Criswell is getting PuRP votes — including mine at number 27 as a 40 Future Value (FV) player — because of his scouting accolades and proximity to MLB. Most notably, Eric Longenhagen of FanGraphs ranks Criswell 14th in the system as a 40 FV player:

[Criswell] walked a batter every other inning during his college career, which, combined with several pro injuries, pushes his projection toward the bullpen. Aside from a brief velo spike into the 94-97 mph range during 2020 instructs, Criswell has been sitting 92-95 as a pro. After he dealt with elbow inflammation a few times in 2021, he had a totally healthy 2022 and worked 118 innings across 24 games as he reached Triple-A Las Vegas. He was traded from Oakland to Colorado after the season for reliever and Red Hot Chili Peppers drummer Chad Smith; now at Triple-A Albuquerque, he has again been sitting 92-95 so far this season.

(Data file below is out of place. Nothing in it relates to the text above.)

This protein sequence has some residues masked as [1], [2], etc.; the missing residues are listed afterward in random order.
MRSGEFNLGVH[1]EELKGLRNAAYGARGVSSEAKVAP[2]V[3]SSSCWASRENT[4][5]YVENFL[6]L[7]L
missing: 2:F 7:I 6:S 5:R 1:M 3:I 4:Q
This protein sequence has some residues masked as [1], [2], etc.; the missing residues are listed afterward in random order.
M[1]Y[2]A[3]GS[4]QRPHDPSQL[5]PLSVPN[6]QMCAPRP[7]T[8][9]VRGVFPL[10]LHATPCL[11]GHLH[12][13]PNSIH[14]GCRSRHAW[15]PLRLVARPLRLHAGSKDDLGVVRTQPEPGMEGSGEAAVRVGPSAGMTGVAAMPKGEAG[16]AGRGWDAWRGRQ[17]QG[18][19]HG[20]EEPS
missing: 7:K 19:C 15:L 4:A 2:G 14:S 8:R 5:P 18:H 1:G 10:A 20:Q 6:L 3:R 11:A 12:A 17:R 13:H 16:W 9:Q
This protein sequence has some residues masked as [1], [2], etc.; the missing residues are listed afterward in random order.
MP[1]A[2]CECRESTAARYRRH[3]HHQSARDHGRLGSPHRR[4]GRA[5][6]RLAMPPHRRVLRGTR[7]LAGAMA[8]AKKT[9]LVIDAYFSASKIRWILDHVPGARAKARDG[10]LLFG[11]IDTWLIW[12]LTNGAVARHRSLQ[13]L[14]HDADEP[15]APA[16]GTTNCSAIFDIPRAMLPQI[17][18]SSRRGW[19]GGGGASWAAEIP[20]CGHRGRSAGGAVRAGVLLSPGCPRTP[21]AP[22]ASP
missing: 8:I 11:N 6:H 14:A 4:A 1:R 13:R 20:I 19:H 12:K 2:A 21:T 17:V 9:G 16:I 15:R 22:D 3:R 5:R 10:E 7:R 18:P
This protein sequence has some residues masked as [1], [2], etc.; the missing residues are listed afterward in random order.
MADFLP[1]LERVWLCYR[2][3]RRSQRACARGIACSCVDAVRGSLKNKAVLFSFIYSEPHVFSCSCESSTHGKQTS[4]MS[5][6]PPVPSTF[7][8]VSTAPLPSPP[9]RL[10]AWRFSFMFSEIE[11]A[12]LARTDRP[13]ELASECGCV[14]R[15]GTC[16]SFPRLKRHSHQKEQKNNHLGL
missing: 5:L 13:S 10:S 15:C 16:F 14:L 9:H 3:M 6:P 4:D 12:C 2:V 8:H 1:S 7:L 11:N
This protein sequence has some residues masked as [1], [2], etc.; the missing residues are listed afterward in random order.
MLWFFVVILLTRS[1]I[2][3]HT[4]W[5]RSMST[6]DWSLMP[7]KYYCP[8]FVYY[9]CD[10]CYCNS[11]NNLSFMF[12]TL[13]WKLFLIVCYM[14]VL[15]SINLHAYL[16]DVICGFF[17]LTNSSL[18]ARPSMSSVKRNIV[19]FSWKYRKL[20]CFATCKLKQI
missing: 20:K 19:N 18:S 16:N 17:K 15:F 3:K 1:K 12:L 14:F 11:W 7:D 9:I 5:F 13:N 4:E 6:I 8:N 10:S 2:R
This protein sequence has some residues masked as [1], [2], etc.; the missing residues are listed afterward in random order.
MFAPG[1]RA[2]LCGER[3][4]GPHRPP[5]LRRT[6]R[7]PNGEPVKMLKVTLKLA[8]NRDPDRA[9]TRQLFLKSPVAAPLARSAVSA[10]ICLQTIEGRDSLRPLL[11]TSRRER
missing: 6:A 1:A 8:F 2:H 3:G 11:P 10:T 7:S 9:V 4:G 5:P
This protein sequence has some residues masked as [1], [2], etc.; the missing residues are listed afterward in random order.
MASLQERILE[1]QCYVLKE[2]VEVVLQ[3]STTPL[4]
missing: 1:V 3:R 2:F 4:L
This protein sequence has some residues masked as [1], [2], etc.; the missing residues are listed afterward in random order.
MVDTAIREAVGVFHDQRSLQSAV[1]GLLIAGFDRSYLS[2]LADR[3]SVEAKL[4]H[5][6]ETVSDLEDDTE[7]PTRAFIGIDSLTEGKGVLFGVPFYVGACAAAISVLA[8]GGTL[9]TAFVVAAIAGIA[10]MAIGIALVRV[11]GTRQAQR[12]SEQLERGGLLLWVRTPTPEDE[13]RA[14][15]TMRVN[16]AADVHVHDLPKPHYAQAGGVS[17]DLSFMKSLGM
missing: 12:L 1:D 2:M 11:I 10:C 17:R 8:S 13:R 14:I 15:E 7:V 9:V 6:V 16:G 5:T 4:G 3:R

Imbalance in Criswell’s lower half continues to detract from his command a bit and contributes to variability in the shape of his secondary stuff. His repertoire depth gives him a shot to start, specifically his changeup, which is better than my pre-draft assessment. It’s already a viable third pitch (his mid-80s slider is his preferred secondary) and projects as an above-average offering. A four-pitch complement will enable Criswell to work at the back of a rotation so long as his pitch efficiency improves a bit, but it’s more likely that he ends up in a bulk relief role.

Keith Law of the Athletic wrote about Criswell in his pre-season system look:

Criswell has four pitches with an out pitch in the slider but it’s a rough delivery and he’s never had average control, so he might be a reliever in the end.